Saturday, July 29, 2006

Wave of the Day, the Trip, My Life


Three days ago, after the hurricane passed, we discovered La Bocana, a rivermouth break only 10 minutes from our house. We read in the Surfer's Guide to Baja that the beachbreak only works after summer hurricanes pass through, causing San Jose Del Cabo's estuary to overflow into the sea. The influx of water and dirt (mud) causes sandbars to form that catch the hurricane swell. The book described the break as beefy, peaky, and hollow.

When we parked at the Presidente Hotel and walked to the beach at around 8:30 AM, we passed some surfers who had just finished their dawn patrol. We asked how it was, and the first guy told us that it sucked. A second guy told us it was firing and that we'd "love it." In fifteen minutes, we'd find who was lying.

As we approached the break, sparkling like crumpled tin foil in the morning light, a set bowled in, as if on cue. There were four surfers silhouetted in against the bright water and one slipped right into the pocket, the offshore mist creating a backlight contrast for his black crouched form. This was a perfect A-frame peak, shoulder high, by far the most powerful and perfect we had seen on our adventure. We paddled out quickly and barely avoided a set wave that would have tested the depth of my duckdiving skills (or the strength of my thin "performance" leash). The second surfer had told the truth.

My first wave was The One. Two surfers exited the water as we got to the lineup, and I parked on the left side of the peak, wanting to go frontside on my first few. No sooner had I caught my breath than another big swell rose from the horizon line and approached quickly. I was right in the perfect place - maybe a little deep - but OS hooted at me and I spun and went. Two strokes and the bottom half of the wave was already dropping out. I was totally committed, starting my speedy descent, and there was no way to go but down. I popped up and turned left, seeing a big section of the wall already bending out in front of me. I instinctively faced the wave and set my line as high as I could, skeptical that I would make the section at all. It looked like a big closeout to me...

But then my board took off like a bullet and I just hung on, clearing the critical section. I had no idea a surfboard could fly that fast. When I reached the softer-sloping shoulder, I was high on the wave and I banked back down to the bottom, repeating the drop and bracing myself for another walled section inside. Again, my yellow fish bolted and I absorbed the chatter with my knees. By this time, I was dangerously close to the shorepound and I skipped off the back of the turbulent lip, my arms extended like a bird. I was dumbstruck as I finally slowed down and the surfboard sunk under me. I lowered myself to my belly and started paddling back out to where the guys were. Smiling, OS asked how the wave was. He had seen the first half of the ride.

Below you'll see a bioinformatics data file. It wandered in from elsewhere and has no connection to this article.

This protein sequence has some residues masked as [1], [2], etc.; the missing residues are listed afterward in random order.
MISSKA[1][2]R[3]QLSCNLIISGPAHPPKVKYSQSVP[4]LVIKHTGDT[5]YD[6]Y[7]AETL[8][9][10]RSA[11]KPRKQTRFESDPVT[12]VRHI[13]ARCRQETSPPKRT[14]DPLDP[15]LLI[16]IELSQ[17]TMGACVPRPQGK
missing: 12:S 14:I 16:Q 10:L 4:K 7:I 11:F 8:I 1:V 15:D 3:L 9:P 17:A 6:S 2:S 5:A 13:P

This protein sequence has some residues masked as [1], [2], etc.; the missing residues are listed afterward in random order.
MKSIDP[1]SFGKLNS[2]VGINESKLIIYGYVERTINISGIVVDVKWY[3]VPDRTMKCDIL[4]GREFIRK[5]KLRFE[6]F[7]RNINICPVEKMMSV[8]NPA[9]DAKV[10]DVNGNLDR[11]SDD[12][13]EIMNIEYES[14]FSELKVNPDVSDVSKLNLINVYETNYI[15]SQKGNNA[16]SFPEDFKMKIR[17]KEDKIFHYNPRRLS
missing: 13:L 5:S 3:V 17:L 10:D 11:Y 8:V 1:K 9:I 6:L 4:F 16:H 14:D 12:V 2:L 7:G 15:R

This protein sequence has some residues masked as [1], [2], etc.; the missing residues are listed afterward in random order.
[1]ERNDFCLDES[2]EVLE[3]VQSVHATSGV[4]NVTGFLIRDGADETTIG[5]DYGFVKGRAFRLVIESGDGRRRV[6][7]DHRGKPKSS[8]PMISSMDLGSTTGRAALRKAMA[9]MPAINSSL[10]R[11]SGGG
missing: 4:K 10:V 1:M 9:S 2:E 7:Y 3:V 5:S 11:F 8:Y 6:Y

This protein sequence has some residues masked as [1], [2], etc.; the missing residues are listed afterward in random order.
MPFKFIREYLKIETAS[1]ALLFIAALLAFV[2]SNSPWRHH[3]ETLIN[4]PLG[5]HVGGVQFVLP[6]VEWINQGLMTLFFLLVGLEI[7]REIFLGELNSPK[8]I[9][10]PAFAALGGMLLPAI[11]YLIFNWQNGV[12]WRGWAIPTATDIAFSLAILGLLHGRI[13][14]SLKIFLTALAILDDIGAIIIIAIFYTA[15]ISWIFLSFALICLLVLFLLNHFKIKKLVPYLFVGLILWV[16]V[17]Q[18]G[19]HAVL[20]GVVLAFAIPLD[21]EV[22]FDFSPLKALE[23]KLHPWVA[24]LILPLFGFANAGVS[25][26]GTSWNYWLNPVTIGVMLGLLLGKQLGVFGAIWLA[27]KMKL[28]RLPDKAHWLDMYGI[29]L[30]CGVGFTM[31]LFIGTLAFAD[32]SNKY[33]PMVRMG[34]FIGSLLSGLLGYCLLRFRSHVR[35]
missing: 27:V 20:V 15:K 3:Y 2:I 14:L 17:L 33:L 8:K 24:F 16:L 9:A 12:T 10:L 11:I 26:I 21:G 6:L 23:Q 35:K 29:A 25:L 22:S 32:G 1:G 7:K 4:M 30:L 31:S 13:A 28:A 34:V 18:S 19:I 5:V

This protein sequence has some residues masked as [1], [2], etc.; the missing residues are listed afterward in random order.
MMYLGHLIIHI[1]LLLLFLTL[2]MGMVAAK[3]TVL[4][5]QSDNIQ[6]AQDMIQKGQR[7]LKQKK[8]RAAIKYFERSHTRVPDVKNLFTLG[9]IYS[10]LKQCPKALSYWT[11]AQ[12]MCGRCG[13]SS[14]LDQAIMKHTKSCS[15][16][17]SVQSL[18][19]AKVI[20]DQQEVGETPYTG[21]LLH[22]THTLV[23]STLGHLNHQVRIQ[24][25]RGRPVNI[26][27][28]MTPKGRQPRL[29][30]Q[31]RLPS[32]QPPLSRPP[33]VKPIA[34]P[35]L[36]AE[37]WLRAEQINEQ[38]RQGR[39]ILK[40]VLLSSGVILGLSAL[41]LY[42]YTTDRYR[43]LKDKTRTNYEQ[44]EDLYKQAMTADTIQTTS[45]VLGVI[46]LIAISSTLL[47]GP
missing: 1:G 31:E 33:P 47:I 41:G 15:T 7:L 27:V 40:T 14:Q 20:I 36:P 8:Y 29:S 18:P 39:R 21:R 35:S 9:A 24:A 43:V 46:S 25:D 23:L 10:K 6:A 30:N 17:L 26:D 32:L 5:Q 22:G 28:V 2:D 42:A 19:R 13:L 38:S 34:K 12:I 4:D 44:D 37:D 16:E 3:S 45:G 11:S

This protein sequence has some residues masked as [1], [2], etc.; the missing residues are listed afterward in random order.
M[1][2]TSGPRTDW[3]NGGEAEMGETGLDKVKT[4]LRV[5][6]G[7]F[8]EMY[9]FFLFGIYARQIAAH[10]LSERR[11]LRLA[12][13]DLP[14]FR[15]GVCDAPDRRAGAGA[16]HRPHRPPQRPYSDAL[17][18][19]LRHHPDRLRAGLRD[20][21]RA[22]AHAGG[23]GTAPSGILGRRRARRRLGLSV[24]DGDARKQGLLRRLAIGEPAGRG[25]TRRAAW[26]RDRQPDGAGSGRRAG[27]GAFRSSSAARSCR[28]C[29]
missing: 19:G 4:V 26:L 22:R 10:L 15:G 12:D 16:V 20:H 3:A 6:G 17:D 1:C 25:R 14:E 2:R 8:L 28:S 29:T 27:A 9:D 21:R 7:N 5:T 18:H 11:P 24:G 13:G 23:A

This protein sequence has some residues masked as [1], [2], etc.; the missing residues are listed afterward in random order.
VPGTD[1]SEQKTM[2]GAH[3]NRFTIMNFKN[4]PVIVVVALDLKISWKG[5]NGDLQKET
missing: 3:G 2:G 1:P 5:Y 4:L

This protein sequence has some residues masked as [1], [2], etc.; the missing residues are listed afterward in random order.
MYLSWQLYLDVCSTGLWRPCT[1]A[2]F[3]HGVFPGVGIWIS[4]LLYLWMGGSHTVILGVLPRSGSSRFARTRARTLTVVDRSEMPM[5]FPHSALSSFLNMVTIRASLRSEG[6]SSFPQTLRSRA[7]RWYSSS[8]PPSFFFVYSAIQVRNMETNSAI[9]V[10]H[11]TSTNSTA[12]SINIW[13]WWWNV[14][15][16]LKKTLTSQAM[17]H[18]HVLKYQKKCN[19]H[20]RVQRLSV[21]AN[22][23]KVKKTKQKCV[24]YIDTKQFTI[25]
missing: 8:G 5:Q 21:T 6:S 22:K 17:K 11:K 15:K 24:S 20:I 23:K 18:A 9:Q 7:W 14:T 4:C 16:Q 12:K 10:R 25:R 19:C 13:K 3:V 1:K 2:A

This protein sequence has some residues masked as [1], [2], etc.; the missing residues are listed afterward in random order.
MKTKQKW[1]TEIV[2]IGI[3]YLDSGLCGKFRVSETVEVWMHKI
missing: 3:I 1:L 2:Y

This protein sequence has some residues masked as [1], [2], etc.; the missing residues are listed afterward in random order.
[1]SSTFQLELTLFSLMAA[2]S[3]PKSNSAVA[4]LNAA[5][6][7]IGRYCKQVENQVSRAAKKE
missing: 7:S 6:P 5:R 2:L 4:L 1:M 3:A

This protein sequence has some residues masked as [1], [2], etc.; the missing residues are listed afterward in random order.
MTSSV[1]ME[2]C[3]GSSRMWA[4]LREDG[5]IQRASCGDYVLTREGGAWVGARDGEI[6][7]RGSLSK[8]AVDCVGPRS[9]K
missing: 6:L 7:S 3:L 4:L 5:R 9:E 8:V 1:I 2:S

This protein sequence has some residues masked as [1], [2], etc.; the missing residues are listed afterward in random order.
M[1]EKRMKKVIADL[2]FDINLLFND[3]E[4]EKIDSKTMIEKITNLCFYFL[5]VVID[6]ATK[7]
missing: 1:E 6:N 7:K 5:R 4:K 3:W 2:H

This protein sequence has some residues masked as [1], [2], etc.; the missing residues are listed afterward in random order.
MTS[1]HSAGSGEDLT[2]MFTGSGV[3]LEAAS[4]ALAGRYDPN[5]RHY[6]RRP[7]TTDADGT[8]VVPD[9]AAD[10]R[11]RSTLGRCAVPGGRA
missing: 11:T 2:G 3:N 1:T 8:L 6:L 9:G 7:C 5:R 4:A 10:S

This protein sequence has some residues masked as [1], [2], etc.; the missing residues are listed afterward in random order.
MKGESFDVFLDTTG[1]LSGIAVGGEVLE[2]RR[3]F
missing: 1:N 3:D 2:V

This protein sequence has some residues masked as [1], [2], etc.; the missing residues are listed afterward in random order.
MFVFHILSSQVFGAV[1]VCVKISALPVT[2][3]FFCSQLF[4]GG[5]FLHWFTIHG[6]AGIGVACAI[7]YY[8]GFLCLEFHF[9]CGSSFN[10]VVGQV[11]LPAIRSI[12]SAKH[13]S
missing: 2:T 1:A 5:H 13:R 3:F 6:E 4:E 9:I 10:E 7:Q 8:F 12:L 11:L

"Oh. My. God," was all I could muster.

Having that much of nature's power under my feet was a new experience for me. I was buzzing from adrenaline and dizzy with a combination stoke and fear. I even considered leaving the water and calling it a session right there, but came to my senses and caught several more when I realized that I only had two more days left in paradise.

Grooverider - Rainbows of Colour

5 comments:

G-hod said...

I just looked at my bulky 5/3 and almost shed a tear. It's going to be a painful re-entry into wetsuit life. I just have to remember La Bocana only goes off a few times a year and we just happened to be there - for three days straight.

Diane said...

Were these the muddy looking waves you showed us pictures of on your computer? My admiration for you only grows each day.

Chum said...

We're going to get it good this week up here, I can feel it. I know we struck gold for three days at the estuary - the last day was the muddy one.

Speaking of mud, the skies are gray gray gray up here today. Rain would be a real pisser, but appropriate. Remember last year when I came back from Mex? It was so flat that we surfed North of Guanos... then it rained on the walk back up the trail... AND I stepped in dog shit.

Slim said...

Sack up and suit up, pussies. Boyscouts' meeting is looking to be scheduled for the weekend.....

Chum said...

Name the time and place. I'll be there, Scout's honor.